Advertisement
Advertisement

Google strengthens online security with USB key

Katharine Byrne
22 Oct 2014
Google Security Key
Advertisement

Google's Security Key will detect whether sites purporting to be Google sites are authentic

Google's two-step verification is one of the safest methods of logging into your Google Account, but now the company has added an extra layer of security in the form of a physical USB stick.

The Security Key works by verifying whether the login site you're using an authentic Google website rather than a fake one pretending to be Google. Instead of typing in a code, all you need to do is insert the Security Key into your laptop or PC's USB port and tap it when prompted in Chrome. This will prevent your cryptographic signature from being phished, according to Google, but will only work when you log into your Google Account using Chrome.  

"Security Key and Chrome incorporate the open Universal 2nd Factor (U2F) protocol from the FIDO Alliance, so other websites with account login systems can get FIDO U2F working in Chrome today" said Nishit Shah, Product Manager of Google Security.

"It’s our hope that other browsers will add FIDO U2F support, too. As more sites and browsers come onboard, security-sensitive users can carry a single Security Key that works everywhere FIDO U2F is supported."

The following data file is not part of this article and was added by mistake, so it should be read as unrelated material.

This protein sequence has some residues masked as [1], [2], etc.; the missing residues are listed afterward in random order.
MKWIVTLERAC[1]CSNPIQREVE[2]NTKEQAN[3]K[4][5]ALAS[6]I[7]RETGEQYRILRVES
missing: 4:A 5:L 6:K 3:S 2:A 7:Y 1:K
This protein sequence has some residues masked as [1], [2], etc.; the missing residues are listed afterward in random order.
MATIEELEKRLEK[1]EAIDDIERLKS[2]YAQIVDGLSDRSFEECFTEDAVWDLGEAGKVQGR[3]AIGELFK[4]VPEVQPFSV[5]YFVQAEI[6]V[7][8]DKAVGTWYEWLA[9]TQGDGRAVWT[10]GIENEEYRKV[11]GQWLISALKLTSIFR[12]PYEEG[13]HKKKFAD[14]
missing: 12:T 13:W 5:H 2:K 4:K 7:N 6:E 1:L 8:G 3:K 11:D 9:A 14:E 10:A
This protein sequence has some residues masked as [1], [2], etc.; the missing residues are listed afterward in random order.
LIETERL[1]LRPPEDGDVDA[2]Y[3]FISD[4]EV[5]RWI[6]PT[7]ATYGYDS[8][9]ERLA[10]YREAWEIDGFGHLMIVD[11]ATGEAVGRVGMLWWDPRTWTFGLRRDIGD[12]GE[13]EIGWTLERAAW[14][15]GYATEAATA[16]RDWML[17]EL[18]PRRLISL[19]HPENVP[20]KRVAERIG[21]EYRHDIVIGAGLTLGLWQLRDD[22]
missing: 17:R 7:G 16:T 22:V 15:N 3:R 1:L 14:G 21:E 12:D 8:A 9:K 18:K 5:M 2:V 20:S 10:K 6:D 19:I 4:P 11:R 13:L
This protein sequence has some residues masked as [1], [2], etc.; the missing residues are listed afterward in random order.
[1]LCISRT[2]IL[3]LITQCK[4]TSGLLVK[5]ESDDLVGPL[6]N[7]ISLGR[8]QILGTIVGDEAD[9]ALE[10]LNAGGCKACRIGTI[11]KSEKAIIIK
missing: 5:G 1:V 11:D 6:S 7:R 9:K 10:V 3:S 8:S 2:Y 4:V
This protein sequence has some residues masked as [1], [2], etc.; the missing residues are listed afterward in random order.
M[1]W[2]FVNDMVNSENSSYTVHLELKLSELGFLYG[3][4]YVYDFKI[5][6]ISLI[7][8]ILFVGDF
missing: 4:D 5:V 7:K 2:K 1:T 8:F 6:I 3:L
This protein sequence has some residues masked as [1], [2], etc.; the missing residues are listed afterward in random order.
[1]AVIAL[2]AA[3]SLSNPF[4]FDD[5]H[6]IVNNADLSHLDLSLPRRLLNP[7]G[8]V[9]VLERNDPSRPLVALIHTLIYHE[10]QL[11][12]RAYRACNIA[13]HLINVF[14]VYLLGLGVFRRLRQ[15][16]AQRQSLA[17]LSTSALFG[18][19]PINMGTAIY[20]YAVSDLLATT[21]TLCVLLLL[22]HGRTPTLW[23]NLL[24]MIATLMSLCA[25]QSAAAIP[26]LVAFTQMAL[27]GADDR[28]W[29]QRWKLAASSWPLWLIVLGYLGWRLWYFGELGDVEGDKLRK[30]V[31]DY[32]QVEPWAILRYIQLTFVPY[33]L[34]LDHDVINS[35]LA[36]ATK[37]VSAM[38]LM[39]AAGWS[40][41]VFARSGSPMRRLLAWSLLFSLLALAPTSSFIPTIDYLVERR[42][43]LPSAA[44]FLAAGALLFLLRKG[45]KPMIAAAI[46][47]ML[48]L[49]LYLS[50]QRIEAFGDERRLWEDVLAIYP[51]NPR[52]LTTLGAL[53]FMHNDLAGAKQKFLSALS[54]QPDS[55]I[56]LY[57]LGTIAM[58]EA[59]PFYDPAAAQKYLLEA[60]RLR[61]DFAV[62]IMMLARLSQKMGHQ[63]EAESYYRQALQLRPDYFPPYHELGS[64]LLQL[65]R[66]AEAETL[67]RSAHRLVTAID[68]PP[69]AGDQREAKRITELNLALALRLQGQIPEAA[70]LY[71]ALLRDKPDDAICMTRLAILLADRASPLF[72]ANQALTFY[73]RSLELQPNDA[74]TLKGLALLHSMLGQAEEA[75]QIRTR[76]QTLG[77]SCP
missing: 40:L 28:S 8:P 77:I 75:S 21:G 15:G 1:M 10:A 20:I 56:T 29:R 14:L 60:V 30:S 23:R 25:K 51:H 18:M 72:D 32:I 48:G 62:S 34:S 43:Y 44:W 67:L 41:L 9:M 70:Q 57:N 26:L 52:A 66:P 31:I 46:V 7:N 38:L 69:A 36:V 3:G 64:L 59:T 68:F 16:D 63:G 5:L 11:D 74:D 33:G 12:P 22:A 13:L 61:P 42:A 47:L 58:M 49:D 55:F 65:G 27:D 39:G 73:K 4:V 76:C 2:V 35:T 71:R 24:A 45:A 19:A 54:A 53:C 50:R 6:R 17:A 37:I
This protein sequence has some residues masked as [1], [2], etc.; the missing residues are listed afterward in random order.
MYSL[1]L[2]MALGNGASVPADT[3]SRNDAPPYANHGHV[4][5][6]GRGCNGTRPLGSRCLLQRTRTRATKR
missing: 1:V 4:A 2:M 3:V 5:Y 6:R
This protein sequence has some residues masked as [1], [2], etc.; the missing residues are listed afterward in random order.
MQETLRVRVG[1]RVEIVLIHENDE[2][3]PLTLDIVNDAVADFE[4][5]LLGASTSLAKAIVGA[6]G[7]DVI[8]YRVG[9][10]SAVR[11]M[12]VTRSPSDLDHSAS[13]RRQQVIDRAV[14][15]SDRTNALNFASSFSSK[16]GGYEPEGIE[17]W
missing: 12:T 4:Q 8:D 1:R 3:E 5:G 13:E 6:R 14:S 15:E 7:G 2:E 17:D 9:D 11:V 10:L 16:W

Security Key doesn't come free, though, as you'll need to buy a compatible USB device directly from a U2F participating vendor, says Google. So far, Google has only listed keys available on Amazon in the US, but the cheapest one available is $17.99 from Yubico. 

Previously, Google's highest level of security came in the form of two-step verification. When logging into your Google Account from a new device, this asked for a verification code from your phone on top of your password, making it impossible for hackers to log into your account from an unfamiliar device unless they had your smartphone as well. 

Read more

News